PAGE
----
Scleroderma - Treatments
Once diagnosed with scleroderma your consultant or specialist should explain all the treatment options. Depending on the type of scleroderma, you'll be offered different medications. Raynaud's is usually a common symptom with all.
In some cases, skin problems associated with scleroderma fade away on their own in three to five years. The type of scleroderma that affects internal organs usually worsens with time. If you're diagnosed with scleroderma it's important to know how to look after yourself, and what treatment types are available as treatments can lessen it's progression and symptoms.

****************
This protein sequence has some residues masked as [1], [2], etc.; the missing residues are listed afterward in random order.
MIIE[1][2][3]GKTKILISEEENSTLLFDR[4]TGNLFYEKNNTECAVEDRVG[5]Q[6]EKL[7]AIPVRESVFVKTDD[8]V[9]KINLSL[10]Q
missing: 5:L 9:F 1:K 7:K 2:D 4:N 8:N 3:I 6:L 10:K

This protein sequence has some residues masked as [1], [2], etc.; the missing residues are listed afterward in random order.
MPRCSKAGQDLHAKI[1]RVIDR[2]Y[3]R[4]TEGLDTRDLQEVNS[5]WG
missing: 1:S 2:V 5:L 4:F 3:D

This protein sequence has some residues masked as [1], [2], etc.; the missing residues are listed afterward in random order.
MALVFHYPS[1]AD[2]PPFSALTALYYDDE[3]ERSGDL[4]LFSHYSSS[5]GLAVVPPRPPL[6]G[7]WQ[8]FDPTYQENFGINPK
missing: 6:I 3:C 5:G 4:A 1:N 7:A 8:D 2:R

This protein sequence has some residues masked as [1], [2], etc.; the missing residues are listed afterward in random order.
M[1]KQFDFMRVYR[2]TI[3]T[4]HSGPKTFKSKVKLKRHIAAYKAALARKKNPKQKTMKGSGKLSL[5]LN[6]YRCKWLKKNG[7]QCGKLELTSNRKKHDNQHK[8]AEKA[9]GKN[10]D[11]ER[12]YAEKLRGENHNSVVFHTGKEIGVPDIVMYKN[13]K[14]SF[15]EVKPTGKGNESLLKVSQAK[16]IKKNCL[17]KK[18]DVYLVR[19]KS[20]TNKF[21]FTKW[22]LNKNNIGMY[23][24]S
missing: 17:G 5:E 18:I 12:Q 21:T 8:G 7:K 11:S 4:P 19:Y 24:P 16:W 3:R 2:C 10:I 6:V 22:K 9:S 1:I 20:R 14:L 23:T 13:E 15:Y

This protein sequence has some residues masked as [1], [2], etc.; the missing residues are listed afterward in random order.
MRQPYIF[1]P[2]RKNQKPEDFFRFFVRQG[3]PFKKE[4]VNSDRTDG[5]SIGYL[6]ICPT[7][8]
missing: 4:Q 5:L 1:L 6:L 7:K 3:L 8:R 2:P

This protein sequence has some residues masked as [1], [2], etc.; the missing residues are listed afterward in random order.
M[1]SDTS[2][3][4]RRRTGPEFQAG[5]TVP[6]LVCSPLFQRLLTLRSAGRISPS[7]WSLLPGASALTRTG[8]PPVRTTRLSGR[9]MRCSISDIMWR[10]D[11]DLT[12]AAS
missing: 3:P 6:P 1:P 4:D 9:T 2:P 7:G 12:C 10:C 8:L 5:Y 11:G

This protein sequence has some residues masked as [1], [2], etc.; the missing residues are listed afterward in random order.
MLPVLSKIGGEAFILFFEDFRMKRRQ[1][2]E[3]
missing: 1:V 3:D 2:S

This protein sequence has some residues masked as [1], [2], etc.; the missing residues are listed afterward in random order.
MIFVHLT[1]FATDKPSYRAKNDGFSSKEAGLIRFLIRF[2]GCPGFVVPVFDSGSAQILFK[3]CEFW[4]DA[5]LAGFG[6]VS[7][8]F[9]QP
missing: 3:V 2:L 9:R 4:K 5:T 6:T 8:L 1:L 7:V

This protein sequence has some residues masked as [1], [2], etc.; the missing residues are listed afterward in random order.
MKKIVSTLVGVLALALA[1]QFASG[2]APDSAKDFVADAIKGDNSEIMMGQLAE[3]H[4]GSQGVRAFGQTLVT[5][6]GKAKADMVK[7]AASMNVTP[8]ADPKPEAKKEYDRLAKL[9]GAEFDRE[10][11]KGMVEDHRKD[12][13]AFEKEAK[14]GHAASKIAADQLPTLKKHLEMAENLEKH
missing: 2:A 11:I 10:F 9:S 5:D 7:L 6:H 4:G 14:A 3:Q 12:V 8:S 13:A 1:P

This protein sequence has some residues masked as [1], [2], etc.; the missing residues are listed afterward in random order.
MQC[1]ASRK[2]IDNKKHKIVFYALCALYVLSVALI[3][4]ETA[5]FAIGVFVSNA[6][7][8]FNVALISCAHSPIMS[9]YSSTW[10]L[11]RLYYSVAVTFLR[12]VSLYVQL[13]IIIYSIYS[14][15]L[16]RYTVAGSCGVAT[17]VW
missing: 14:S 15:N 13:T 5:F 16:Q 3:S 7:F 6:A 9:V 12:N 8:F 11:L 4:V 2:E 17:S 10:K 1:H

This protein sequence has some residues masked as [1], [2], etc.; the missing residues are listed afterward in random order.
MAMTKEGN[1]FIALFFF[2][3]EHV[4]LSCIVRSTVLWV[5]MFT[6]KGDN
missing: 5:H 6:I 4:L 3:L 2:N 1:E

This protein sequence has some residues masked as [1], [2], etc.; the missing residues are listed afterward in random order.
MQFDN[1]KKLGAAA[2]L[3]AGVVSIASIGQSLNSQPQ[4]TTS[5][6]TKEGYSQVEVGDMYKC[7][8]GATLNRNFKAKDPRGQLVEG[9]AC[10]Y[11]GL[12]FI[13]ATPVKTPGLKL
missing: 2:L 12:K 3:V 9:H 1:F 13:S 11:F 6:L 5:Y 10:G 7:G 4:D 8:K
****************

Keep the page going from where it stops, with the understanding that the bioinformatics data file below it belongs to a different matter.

Physical or occupational therapists can help you to:
- Manage pain
- Improve your strength and mobility
- Maintain independence with daily tasks
Used as a last resort, surgical options for scleroderma complications may include:
- Amputation. If finger ulcers caused by severe Raynaud's disease have developed gangrene, amputation may be necessary.
- Organ transplants - Lungs - People who have developed high blood pressure in the arteries to their lungs (pulmonary hypertension) may be candidates for lung transplants.
- Red spots or lines. Laser surgery can reduce the appearance of red spots or lines caused by swollen blood vessels near the surface of the skin.